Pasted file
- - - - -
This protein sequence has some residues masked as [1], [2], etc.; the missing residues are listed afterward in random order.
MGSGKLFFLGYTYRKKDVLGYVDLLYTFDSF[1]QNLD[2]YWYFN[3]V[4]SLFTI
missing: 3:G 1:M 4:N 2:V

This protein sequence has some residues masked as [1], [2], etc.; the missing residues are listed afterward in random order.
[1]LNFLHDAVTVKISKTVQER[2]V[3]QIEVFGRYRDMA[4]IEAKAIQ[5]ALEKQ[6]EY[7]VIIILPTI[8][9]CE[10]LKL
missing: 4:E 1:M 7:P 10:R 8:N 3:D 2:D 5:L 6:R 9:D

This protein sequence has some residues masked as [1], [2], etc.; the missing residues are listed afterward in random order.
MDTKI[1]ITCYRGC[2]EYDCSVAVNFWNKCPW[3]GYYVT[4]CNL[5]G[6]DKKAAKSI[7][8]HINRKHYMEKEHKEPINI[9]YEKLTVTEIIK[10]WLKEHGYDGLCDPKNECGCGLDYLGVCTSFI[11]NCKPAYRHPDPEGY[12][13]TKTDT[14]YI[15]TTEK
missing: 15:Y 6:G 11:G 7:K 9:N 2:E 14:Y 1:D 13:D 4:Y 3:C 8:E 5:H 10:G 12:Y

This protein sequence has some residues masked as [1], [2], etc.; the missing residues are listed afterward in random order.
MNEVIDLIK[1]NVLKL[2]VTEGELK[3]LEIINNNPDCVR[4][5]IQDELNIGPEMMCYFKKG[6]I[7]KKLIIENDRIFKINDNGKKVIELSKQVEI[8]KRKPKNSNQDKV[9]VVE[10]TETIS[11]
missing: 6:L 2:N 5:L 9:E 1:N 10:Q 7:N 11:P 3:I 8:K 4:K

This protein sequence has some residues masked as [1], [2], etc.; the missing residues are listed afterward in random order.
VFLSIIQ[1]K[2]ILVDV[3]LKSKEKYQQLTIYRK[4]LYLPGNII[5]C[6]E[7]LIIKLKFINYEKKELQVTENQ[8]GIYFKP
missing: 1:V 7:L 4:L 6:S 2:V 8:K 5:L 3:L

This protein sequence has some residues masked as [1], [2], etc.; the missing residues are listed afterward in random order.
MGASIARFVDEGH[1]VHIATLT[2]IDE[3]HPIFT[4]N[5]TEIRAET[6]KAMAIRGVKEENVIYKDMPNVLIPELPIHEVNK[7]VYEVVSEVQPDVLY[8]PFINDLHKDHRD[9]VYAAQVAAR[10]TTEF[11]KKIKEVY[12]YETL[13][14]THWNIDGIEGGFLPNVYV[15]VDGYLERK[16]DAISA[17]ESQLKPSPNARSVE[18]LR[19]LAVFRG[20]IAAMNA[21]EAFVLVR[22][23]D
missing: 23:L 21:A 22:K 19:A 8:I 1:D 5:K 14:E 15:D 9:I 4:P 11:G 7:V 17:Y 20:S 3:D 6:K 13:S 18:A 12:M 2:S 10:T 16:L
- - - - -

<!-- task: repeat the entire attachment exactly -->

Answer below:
This protein sequence has some residues masked as [1], [2], etc.; the missing residues are listed afterward in random order.
MGSGKLFFLGYTYRKKDVLGYVDLLYTFDSF[1]QNLD[2]YWYFN[3]V[4]SLFTI
missing: 3:G 1:M 4:N 2:V

This protein sequence has some residues masked as [1], [2], etc.; the missing residues are listed afterward in random order.
[1]LNFLHDAVTVKISKTVQER[2]V[3]QIEVFGRYRDMA[4]IEAKAIQ[5]ALEKQ[6]EY[7]VIIILPTI[8][9]CE[10]LKL
missing: 4:E 1:M 7:P 10:R 8:N 3:D 2:D 5:L 6:R 9:D

This protein sequence has some residues masked as [1], [2], etc.; the missing residues are listed afterward in random order.
MDTKI[1]ITCYRGC[2]EYDCSVAVNFWNKCPW[3]GYYVT[4]CNL[5]G[6]DKKAAKSI[7][8]HINRKHYMEKEHKEPINI[9]YEKLTVTEIIK[10]WLKEHGYDGLCDPKNECGCGLDYLGVCTSFI[11]NCKPAYRHPDPEGY[12][13]TKTDT[14]YI[15]TTEK
missing: 15:Y 6:G 11:G 7:K 9:N 2:E 14:Y 1:D 13:D 4:Y 3:C 8:E 5:H 10:G 12:Y

This protein sequence has some residues masked as [1], [2], etc.; the missing residues are listed afterward in random order.
MNEVIDLIK[1]NVLKL[2]VTEGELK[3]LEIINNNPDCVR[4][5]IQDELNIGPEMMCYFKKG[6]I[7]KKLIIENDRIFKINDNGKKVIELSKQVEI[8]KRKPKNSNQDKV[9]VVE[10]TETIS[11]
missing: 6:L 2:N 5:L 9:E 1:N 10:Q 7:N 11:P 3:I 8:K 4:K

This protein sequence has some residues masked as [1], [2], etc.; the missing residues are listed afterward in random order.
VFLSIIQ[1]K[2]ILVDV[3]LKSKEKYQQLTIYRK[4]LYLPGNII[5]C[6]E[7]LIIKLKFINYEKKELQVTENQ[8]GIYFKP
missing: 1:V 7:L 4:L 6:S 2:V 8:K 5:L 3:L

This protein sequence has some residues masked as [1], [2], etc.; the missing residues are listed afterward in random order.
MGASIARFVDEGH[1]VHIATLT[2]IDE[3]HPIFT[4]N[5]TEIRAET[6]KAMAIRGVKEENVIYKDMPNVLIPELPIHEVNK[7]VYEVVSEVQPDVLY[8]PFINDLHKDHRD[9]VYAAQVAAR[10]TTEF[11]KKIKEVY[12]YETL[13][14]THWNIDGIEGGFLPNVYV[15]VDGYLERK[16]DAISA[17]ESQLKPSPNARSVE[18]LR[19]LAVFRG[20]IAAMNA[21]EAFVLVR[22][23]D
missing: 23:L 21:A 22:K 19:A 8:I 1:D 5:K 14:E 15:D 9:I 4:P 11:G 7:V 17:Y 20:S 3:D 6:K 13:S 18:A 12:M 2:S 10:T 16:L